Financially well off , only child – Beenamol will get everything after our death, including the white Maruti Alto parked in our frontyard and my 30 year Housing Loan from HDFC
White colored – Contrary to what you may have thought, this doesn’t mean that she suffers from the same affliction as Michael Jackson. This is just the Mallu way of saying that Beenamol is fair
Homely Catholic girl of excellent character – Beenamol believes in Jesus and Mary, does not have a current boyfriend, and is willing to stay at home and reproduce
Handsome Catholic boys of clean character and excellent education – Must be an engineer
6 figure salary and prospects of offsite jobs – Boy must be a software engineer who can take Beenamol to USA (and her mother as well, once Beenamol gives birth)
You can replace Catholic with Nair or Muslim, but the rest of the message will remain pretty much the same. Beenamol will be much better off writing down her requirements herself.
Rule No 2 – Meet thy choice thyself before thy relatives meet
Once you zero in on a few possible prospects, make sure you take the trouble to meet them by yourself first before the relatives do. Such an approach helps to avoid a lot of potential goofups
a) Photographic  Illusions – Anyone who has spent half an hour sprucing up a photo for Facebook profile picture knows about this. It is hard to conceal that double chin or that unwanted moustache when you meet up at Shenoy Junction CCD.
b) Over qualification Conundrum – All other factors being equal, it is not a bad thing to go for the guy/girl who has made it well in life. At least it shows they have drive, ambition and skills. But beware if your prospective choice cannot stop talking about his MBA degree from IIM Calcutta or her PhD thesis.  You don’t want to marry a degree.  Unless of course, the guy is working with Goldman Sachs as an advisor to fashion brands. Then the sacrifice makes sense.
c) Social Incompatibility– A friend recently told me a story about how a prospective groom kept asking her if she wanted a cock at a dinner date they had set up. After the first horrified refusal, she understood his benign intent, relented and allowed him to order the soft drink for her. They had a grand time at the date, and after a few months, said yes to each other. I’ll eat sadya at their wedding and take photos at the reception soon.  Moral of the story is, there will be some defects to the package you finally take on.  It is for you to decide if you want to live with them.  Or as in my friend’s case, decide to whack him on the head whenever he mispronounced the word.
Once the families get involved, you lose the chance to reject the choice if you don’t like it. Simple as that.
Rule No 3 – Thou shalt forgive and forget all faux pas the day the families meet for the first time
You have passed the first 2 gates successfully, and now have reached that all important date, when your parents and extended relatives meet for the first time. This is one of those four occasions (deaths in the family, marriage and will disclosure days being the other 3) when the extended families on both sides of a couple congregate at one point. Long lost relatives and forgotten cousins land up for this momentous occasion. Mob control is not a Malayali’s strong suit. Faced with a multitude of advice, admonishments and general aggravation, our default response is to go into denial. But into each life some sambhar must fall.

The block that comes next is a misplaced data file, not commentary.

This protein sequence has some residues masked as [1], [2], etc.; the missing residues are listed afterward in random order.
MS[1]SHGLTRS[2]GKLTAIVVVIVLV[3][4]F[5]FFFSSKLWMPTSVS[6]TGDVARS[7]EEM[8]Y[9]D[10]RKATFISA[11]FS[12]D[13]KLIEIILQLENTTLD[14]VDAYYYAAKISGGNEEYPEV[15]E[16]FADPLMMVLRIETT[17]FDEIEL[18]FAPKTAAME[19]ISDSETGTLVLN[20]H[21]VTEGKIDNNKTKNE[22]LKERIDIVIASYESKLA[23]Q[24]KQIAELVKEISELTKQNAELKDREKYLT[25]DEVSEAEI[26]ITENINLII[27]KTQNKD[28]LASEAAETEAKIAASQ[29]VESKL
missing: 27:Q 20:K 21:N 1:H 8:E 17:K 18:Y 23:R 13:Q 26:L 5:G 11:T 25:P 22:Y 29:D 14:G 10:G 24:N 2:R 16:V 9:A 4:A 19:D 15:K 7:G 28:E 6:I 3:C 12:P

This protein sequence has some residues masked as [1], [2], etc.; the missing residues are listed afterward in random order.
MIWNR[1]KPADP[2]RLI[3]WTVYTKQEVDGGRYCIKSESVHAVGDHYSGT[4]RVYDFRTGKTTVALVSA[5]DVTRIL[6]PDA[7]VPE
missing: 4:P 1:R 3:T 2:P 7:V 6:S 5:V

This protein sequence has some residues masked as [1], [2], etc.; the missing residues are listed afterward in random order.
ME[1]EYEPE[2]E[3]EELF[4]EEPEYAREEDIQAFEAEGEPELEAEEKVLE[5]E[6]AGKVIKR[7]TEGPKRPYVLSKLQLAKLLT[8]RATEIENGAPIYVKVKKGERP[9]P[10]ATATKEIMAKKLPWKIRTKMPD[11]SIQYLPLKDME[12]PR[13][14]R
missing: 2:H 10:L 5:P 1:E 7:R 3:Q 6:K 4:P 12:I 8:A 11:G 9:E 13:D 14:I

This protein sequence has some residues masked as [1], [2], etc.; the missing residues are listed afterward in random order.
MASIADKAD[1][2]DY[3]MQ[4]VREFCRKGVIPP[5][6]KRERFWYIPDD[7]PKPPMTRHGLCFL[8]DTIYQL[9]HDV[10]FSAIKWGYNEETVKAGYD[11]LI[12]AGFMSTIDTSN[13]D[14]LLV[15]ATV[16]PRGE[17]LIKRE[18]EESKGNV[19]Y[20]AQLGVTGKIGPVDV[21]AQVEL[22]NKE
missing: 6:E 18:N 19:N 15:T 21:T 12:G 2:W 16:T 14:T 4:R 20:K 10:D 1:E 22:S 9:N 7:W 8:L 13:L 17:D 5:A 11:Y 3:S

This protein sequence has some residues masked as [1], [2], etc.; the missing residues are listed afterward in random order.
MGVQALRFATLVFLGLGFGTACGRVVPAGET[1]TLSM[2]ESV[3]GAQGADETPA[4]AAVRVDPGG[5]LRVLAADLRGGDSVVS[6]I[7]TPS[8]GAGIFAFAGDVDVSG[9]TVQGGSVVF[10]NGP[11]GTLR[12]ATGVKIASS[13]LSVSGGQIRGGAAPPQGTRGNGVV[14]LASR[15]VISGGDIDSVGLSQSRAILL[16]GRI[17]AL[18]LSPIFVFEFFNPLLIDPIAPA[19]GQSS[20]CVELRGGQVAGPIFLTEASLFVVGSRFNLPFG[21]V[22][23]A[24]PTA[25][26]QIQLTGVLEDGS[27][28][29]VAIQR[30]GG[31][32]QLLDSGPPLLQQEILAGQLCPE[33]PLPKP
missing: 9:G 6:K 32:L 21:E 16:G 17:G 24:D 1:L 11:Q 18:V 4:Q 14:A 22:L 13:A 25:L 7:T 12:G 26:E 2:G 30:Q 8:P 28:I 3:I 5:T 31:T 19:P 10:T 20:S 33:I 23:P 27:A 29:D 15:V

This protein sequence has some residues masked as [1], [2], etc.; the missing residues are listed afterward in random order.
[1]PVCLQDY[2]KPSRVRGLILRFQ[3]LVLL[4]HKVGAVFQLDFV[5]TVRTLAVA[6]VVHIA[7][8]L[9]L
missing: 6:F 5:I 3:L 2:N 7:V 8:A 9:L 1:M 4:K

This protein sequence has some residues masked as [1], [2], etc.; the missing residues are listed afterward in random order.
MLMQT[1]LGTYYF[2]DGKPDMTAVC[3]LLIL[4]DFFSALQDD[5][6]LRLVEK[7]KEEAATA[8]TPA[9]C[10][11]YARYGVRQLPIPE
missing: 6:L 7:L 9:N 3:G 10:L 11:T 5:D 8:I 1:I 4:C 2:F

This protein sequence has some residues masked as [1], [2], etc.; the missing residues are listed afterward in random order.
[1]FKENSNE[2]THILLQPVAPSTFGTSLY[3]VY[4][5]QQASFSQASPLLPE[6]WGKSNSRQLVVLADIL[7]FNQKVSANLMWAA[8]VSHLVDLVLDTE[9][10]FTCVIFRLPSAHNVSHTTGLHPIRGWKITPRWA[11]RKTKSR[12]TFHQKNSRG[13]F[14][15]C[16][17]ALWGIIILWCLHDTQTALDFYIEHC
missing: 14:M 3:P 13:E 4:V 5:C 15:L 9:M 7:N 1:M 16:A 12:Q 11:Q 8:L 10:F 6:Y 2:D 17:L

So, girls – ride this day out. Do not respond in kind to aunties who ask you gently when you will learn to wear the saree. Do not freak out when they ask you about your culinary skills. Do not go into brain freeze when they question you about family planning.
Guys – ride this day out. Do not ask Aunt Girija how her son is doing. Do not laugh nervously when random people ask you about your bank balance. Do not eat a lot. Do not burp.

 

Remember, the day will pass. The big thing to know at the end of all this exercise is if you two like each other well enough to suffer a life time of togetherness. And if the guy will finally get the memo and start pronouncing Coke correctly.

The Last Train to Lucknow

 
Ahmad Razmid Khan sprinted down the platform, keeping one eye on the door handle moving away from him and the other on the dangerous maze of luggage piled up on the platform, strewn about in the haphazard manner characteristic of many Indian railway platforms. The last train to Lucknow was pulling out of the platform, gradually gaining momentum as the diesel engines strained to produce enough torque to haul the behemoth on its path. The platform was crowded, and Ahmad was finding it difficult to maneuver around the constantly moving mass of humans. At last, he managed to get a grip on the handle, only to find it frustratingly wrenched from his grasp as one of the porters brushed past him on the platform. It was then, when his attention was momentarily diverted from the train, that he saw the young man, in a full sleeve shirt and carrying a briefcase, running along side him, also intent on catching the train. Ahmad redoubled his efforts, and pretty soon was able to gain a handhold. He jumped onto the footrest on the train, and hauled himself into the carriage. No sooner had he went in than he heard an indistinct shout behind him. He knew the protocol. He turned back and proffered his hand, which was promptly grabbed. The young man managed to gain a foothold by means of a complicated jump, and Ahmad hauled him in. “Thanks….” the young man gasped. “No problem”, replied Ahmad.